By Stewart C Baker
626 words · 3-minute reading time
On the worst days, just the knowledge that you're dreaming is enough to set you shivering in the cot, neck stiff from the cables.
Eventually one of your wardens will come, so you wait. They are little more than shadows, these days: features you can't quite bring into focus; skin tone somewhere between ivory and midnight. You can't remember any of the names you gave them when you first arrived.
Every day is more or less the same. Your wardens detach the cables from the base of your skull, then lift you from the cot and pull a scratchy cotton smock onto your body. That at least you can feel—touch hasn't fled you yet; cold and heat and discomfort are familiar friends.
If you're strong enough, you ask to watch your dreams, but days like that are few and far between.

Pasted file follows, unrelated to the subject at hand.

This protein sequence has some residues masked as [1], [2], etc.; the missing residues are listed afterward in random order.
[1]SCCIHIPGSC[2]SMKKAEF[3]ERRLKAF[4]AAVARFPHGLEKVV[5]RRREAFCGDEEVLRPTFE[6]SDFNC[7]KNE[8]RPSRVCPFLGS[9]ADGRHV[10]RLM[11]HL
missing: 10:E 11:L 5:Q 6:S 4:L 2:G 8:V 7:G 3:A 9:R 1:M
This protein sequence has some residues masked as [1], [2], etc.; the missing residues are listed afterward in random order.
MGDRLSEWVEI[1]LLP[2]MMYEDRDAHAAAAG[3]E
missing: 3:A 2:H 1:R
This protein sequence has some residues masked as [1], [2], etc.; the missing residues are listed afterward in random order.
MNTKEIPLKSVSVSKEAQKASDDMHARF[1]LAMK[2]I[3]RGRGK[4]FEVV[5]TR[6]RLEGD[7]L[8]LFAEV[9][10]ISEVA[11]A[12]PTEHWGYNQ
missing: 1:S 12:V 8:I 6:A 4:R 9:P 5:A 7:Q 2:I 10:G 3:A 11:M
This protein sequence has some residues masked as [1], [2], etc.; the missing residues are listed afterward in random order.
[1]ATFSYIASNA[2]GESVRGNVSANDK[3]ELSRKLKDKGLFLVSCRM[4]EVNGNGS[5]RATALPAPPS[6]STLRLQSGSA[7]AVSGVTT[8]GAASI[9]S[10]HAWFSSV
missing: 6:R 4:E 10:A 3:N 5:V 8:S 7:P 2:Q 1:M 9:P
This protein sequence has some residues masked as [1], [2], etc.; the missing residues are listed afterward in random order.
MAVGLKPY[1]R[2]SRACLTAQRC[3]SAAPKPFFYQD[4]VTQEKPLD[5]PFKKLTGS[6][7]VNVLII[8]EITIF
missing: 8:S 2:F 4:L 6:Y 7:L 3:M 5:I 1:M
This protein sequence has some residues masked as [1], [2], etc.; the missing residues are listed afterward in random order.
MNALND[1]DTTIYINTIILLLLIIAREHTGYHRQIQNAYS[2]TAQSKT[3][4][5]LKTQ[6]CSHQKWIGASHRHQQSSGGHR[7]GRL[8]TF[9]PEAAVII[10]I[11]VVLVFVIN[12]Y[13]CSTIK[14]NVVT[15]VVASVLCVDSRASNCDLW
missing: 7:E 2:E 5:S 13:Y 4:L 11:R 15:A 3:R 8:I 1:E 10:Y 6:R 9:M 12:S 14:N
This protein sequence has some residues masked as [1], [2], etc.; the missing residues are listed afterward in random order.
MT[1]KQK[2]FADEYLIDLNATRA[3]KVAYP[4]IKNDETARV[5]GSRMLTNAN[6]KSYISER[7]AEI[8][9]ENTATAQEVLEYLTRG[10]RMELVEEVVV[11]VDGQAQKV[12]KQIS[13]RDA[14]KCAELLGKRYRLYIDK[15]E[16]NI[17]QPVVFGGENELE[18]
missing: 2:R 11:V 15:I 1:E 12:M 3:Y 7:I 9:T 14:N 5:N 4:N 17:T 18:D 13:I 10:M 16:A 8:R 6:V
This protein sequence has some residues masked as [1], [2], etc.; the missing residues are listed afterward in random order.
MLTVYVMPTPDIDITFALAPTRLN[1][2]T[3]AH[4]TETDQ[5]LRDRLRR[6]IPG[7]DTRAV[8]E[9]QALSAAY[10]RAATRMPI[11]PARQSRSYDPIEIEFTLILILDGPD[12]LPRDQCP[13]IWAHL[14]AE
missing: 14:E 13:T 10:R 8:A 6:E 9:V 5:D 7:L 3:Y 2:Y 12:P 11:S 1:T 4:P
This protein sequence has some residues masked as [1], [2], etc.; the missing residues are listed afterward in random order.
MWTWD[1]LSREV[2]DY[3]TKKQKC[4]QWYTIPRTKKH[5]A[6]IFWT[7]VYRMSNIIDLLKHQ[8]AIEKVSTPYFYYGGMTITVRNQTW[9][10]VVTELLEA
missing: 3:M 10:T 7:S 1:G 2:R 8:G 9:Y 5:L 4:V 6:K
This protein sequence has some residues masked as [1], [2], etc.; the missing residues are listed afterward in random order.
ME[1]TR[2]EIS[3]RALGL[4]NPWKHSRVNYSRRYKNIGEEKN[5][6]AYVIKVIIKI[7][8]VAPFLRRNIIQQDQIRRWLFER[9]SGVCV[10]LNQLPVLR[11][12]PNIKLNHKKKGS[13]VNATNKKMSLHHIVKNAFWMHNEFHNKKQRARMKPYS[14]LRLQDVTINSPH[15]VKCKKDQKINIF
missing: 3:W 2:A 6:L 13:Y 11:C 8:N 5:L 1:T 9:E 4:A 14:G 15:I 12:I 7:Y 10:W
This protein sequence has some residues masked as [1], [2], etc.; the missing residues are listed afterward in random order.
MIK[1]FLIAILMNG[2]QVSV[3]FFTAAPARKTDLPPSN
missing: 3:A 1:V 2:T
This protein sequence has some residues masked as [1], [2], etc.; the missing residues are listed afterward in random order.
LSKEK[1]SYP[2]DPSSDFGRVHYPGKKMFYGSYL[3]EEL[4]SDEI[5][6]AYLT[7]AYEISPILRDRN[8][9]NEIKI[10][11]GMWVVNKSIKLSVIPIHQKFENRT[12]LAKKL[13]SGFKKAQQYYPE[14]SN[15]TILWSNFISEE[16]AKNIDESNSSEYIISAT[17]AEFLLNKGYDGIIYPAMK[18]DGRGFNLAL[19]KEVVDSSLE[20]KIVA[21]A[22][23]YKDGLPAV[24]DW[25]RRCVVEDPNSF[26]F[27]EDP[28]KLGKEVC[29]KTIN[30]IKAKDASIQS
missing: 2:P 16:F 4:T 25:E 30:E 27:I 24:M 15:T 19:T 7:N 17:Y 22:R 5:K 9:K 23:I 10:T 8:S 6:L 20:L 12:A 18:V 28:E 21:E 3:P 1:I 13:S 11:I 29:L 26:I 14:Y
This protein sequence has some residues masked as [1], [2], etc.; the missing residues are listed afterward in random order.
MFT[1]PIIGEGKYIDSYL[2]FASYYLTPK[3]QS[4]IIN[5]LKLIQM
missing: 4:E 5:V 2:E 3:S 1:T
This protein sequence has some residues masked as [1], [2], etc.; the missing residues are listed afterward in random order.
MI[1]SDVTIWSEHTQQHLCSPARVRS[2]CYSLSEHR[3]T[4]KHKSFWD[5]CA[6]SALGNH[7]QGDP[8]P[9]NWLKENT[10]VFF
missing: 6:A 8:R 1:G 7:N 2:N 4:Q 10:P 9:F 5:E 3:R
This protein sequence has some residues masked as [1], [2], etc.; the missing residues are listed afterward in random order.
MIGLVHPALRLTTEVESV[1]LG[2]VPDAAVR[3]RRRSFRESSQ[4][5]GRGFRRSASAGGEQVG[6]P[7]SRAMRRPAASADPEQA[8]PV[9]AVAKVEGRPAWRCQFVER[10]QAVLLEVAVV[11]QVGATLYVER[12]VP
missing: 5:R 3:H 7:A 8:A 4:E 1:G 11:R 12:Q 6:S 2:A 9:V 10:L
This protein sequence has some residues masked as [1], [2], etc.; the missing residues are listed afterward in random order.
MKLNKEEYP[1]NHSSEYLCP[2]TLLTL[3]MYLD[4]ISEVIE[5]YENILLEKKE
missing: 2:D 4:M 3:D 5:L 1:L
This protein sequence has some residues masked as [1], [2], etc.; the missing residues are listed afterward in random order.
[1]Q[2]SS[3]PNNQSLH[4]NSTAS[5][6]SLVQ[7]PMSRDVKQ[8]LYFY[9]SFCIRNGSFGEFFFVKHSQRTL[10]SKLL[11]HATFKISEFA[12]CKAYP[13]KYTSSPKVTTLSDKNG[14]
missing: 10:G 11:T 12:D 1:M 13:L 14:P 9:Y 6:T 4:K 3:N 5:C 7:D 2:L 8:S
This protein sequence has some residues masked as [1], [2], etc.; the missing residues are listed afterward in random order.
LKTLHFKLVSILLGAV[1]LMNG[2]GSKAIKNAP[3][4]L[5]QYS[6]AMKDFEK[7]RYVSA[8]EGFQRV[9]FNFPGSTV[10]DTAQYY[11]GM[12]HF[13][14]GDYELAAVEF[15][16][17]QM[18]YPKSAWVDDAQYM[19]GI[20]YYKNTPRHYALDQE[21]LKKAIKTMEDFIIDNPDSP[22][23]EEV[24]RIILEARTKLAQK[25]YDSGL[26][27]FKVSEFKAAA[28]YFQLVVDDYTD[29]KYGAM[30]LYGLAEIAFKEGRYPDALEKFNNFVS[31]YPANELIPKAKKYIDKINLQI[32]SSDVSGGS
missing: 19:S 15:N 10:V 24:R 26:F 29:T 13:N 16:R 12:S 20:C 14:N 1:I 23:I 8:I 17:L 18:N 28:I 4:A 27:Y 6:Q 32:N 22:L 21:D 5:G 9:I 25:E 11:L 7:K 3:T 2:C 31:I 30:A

Most days they walk you down a concrete-grey hallway to a room with no doors, and sit you in a chair across a table from a blinding, impenetrable light. The questions and your answers are always the same.
How did you...
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Stewart C Baker is an academic librarian, speculative fiction writer, and occasional haikuist. His fiction has appeared in Writers of the Future, Nature, Galaxy’s Edge, and Flash Fiction Online, among other places. Stewart was born in England, has lived in South Carolina, Japan, and California (in that order), and currently resides in Oregon with his family—although if anyone asks, he’ll usually say he’s from the Internet. You can find him at infomancy.net or on Twitter and Facebook as @stewartcbaker
This story originally appeared in Daily Science Fiction.